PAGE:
With apologies for this long introduction but … well, this is Dan Chaon we’re talking about. Dan is an amazingly talented writer: his story collection, Among the Missing, was a finalist for the National Book Award, and his first novel, You Remind Me of Me, was named one of the best books of the year by The Washington Post, Chicago Tribune, San Francisco Chronicle, and … well, pretty much everyone. His work has appeared in Best American Short Stories, The Pushcart Prize, and The O. Henry Prize Stories. He was a finalist for the National Magazine Award in Fiction, and the recipient of the 2006 Academy Award in Literature from the American Academy of Arts and Letters. And he is also an incredibly nice guy. His new novel, Await Your Reply, was released yesterday and is – no surprise – receiving rave reviews. This morning’s Washington Post calls it “hypnotic”, and Janet Maslin of the New York Times calls this “strange, stunning new novel” “both a ghost story and a valentine.” – Meg
Today, August 25, 2009, was the release date for my new novel, Await Your Reply, and I was driving down I-55 in a rented 2009 silver Camaro. Bruce Springsteen’s song, “Hungry Heart” came on the radio. “I had a wife and kids in Baltimore, Jack/I went out for a ride and I never went back…”
I almost felt like a character in my own novel, which is a book about people who try to jump recklessly out of their own lives and into new ones. All I needed was a suitcase full of fake credit cards, and I could have driven that Rent-a-car Camaro down to Mexico and disappeared.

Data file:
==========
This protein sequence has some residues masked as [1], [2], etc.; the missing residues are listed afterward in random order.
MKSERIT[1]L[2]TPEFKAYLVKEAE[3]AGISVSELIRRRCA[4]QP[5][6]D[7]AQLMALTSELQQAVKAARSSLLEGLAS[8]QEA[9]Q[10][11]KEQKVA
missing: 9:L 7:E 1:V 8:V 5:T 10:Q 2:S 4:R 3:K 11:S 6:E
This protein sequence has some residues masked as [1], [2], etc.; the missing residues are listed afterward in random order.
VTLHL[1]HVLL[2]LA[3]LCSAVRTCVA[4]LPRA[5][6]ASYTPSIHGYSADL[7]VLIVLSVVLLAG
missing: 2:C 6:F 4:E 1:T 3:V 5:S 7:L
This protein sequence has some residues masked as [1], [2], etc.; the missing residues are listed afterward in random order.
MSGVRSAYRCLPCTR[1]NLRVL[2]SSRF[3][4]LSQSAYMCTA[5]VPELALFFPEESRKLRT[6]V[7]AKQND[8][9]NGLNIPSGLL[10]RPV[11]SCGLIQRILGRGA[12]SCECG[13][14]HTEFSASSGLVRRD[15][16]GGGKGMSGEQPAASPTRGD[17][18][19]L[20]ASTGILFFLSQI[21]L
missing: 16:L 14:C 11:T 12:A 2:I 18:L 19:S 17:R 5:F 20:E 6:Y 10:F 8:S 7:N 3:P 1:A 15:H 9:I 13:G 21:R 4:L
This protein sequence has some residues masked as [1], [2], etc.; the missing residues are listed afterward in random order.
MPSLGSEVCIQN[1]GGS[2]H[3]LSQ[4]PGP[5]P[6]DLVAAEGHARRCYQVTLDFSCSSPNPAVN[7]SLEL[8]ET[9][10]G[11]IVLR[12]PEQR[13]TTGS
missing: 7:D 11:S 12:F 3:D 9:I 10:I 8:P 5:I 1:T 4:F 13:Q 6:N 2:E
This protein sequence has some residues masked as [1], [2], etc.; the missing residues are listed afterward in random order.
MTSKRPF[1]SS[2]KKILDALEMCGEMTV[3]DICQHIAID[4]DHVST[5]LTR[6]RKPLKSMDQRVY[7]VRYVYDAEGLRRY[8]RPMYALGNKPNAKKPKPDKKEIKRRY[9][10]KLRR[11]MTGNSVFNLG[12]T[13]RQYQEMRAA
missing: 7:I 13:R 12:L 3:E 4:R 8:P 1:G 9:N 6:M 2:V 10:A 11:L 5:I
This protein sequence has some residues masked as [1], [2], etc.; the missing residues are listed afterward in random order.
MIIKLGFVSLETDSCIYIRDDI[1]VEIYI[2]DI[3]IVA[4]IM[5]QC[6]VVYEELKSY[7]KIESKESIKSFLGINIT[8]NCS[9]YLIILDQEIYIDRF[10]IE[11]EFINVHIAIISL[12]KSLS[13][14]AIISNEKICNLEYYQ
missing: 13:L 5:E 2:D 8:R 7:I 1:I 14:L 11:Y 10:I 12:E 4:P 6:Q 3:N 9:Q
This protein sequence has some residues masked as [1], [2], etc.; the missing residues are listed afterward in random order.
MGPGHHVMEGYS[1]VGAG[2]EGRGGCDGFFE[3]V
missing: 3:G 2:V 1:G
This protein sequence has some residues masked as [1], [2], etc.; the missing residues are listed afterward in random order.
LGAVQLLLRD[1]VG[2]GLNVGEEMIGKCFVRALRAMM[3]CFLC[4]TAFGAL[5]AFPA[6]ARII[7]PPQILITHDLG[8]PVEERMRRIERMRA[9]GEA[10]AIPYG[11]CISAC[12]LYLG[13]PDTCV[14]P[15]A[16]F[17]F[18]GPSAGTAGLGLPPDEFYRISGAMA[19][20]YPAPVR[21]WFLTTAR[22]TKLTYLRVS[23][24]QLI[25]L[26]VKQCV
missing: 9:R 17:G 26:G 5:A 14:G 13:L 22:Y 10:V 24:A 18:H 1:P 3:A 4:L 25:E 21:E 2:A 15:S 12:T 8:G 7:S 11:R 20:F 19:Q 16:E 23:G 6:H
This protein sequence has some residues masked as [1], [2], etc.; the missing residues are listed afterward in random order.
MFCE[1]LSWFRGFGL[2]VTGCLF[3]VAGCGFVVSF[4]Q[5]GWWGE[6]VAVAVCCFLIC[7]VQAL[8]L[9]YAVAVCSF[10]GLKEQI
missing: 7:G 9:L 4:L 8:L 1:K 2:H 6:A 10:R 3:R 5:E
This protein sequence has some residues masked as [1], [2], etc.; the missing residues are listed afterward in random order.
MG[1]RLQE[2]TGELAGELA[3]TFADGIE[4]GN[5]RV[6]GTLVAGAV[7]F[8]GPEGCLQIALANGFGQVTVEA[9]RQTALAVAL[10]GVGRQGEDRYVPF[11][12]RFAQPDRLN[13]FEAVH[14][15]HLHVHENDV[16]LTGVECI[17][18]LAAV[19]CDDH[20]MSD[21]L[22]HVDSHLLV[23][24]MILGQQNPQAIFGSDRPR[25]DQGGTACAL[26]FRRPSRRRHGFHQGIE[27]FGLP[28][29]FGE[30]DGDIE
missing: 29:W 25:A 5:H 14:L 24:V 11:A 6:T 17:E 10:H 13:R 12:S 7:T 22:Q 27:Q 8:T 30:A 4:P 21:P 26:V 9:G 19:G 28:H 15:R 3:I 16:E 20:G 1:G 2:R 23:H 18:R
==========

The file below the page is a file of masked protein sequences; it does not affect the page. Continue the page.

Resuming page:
I fantasized about that for a while, put on my sunglasses, sped up, pretending for a little while to be a different person, tracing a narrative for my hungry-hearted character, which was a good way to spend the hours in-between Memphis and Jackson, Mississippi.
It was also a nice reminder: the creative, story-making part of my brain was not entirely dormant. It was still working.
A lot of the time it doesn’t. For me at least, there is a period after the publication of a book in which the actual writer part of my brain shuts down. I’m too focused on the current baby to want to make a new one.
I have been incredibly, incredibly lucky to have a publisher like Ballantine. I am not a best-selling author, and yet they have been hugely supportive, sending me out on a book tour, working tirelessly to get the book into the hands of reviewers and readers, and showering me with hospitality and warmth as if I were a visiting dignitary from some exotic kingdom. (Cleveland, in this case.)
For a while, I get to live the kind of writer’s life I used to dream of. There are not as many throngs of adoring fans and Hollywood starlets as I originally planned, but still, I get to be interviewed on TV and the radio, I travel to different cities to give readings, and I get to see my book in a stack at bookstores. There it is! My book!
Would you like me to autograph that to you, personally? I’d be glad to!
Some writers groan about the publicity part of the book launch, but I don’t. I love it. I’m thrilled to go to a bookstore, and I don’t really care how many people show up. I enjoy being interviewed. It’s fun to talk about “my process,” and “the themes” of my book, and so forth. It’s exciting to wait for reviews, and to double-check my Amazon sales rank and see if anyone has posted a comment on GoodReads. I even have a beautiful, professional-quality “book trailer,” which I encourage you to admire because it is so awesome.